I recently read Gene Kim’s, The Unicorn Project, and it touched upon the concept of The 3 Horizons. I have started to introduce this concept into my workplace and it has been getting a lot of positive responses. Today I wanted to go over what the 3 horizons are, what value can be added to your organization by exploring horizons 2 and 3, and how to continue to push for change when your organization is unsure if it wants to invest the second and third horizons.
Horizon 1 is essentially what your main businesses are. It’s what brings the business the most amount of money. These types of businesses have the most well-defined practices and are fairly predictable. Exactly what makes this type of business so successful is what makes it under constant duress from competitors and disruptors.
You can think of horizon 2 as the future of the company. This could be new markets to explore, new types of customers, or new business models. The goal of horizon 2 isn’t necessarily always profitability, but it is where we can see growth in the company. Horizon 2 types of business are also what will eventually become horizon 1 businesses.
The 3rd horizon is where the businesses focus on speed, prototyping, and learning. It’s important to have many ideas that the company can explore. These ideas will almost always come from your “red shirts” as Gene Kim calls them. Your red shirts are like the ship’s working crew on the Enterprise; they are not the bridge crew. In this horizon the focus is about questioning and potentially disrupting the standards and best practices set by your horizon 1 businesses. The questions market risk, technical risk, and business model risk are all asked here. Horizon 3 businesses, if successful, eventually become horizon 2 businesses.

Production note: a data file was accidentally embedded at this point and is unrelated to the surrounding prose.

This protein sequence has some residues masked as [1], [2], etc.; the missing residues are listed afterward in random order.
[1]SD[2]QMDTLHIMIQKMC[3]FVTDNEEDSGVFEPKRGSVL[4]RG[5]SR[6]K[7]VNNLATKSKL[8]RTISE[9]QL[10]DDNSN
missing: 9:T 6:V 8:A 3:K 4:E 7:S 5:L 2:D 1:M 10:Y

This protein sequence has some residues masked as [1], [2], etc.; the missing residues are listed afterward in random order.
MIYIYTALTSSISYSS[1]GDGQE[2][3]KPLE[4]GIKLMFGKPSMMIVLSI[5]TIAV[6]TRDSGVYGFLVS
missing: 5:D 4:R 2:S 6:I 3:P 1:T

Let’s imagine horizon 1 as a sturdy, well built, and maintained castle. This castle has weathered many storms and battles for a millennium. It is built to last and patched up as needed. But around the year 1300, gunpowder was invented which rendered castle walls useless. They would be knocked down with ease by cannons.
Now had we invested in other types of businesses in our horizon 2 efforts, we maybe would have been slightly more prepared and created earthen ramparts that could more easily absorb the impact of cannon fire. But this also begs the question, how could we have known that we would need to prepare for something like that.
Had we invested in horizon 3, and maybe tested the stronghold against projectiles impact, then we could have known that the castle wall would not hold up. Not much effort is needed to build a little wall and start slingshotting rocks at it as a test.
So, when the question of what value can horizons 2 and 3 add is asked, the answer is that they may one day save the business. Not only that but they can also help the business grow.
For example, in my workplace we are growing to the point where we recognize that taking on developer interns can have add a lot of value to our business in the long run. The first round of these interns is a horizon 3 business venture. We are iterating daily and constantly reevaluating our mental models for success.
It can be a lot of work in the beginning but one day we may have a well-established practice where we can help take the most junior developers and lead them into something great.
There are two modes of moving cash within a business. You can either move cash out and divert it to investors and shareholders or you can reinvest it into horizons 2 and 3. Moving cash out only manages the value of the company, but it does not manage the growth of the company. If you are constantly moving money out of the company you will not see growth.
The biggest mistake when reinvesting money back into the business is to reinvest all of it back into horizon 1. As Gene Kim notes, “Left unchecked, Horizon 1 tends to consume all the resources of the company. They will note, correctly, that they are the lifeblood of the company, but that’s only true in the short term”.
In the long term, we can see the enormous positive impacts of investing in horizons 2 and 3, such as the castle walls example used earlier in this article. But if what has been described thus far is not enough to incite change in your company, then perhaps it is time to act independently and do what you can to create these initiatives yourself.
If you’re familiar with Andy Hunt and Dave Thomas’ seminal book, The Pragmatic Programmer, then you might be familiar with:
Tip 6: Be a catalyst for change.
You can’t force change on people. Instead, show them how the future might be and help them participate in creating it.
Sometimes all that needs to happen is that someone has to take the first step. When in doubt remember Art & Science’s 16th rule, Ask for forgiveness, not permission.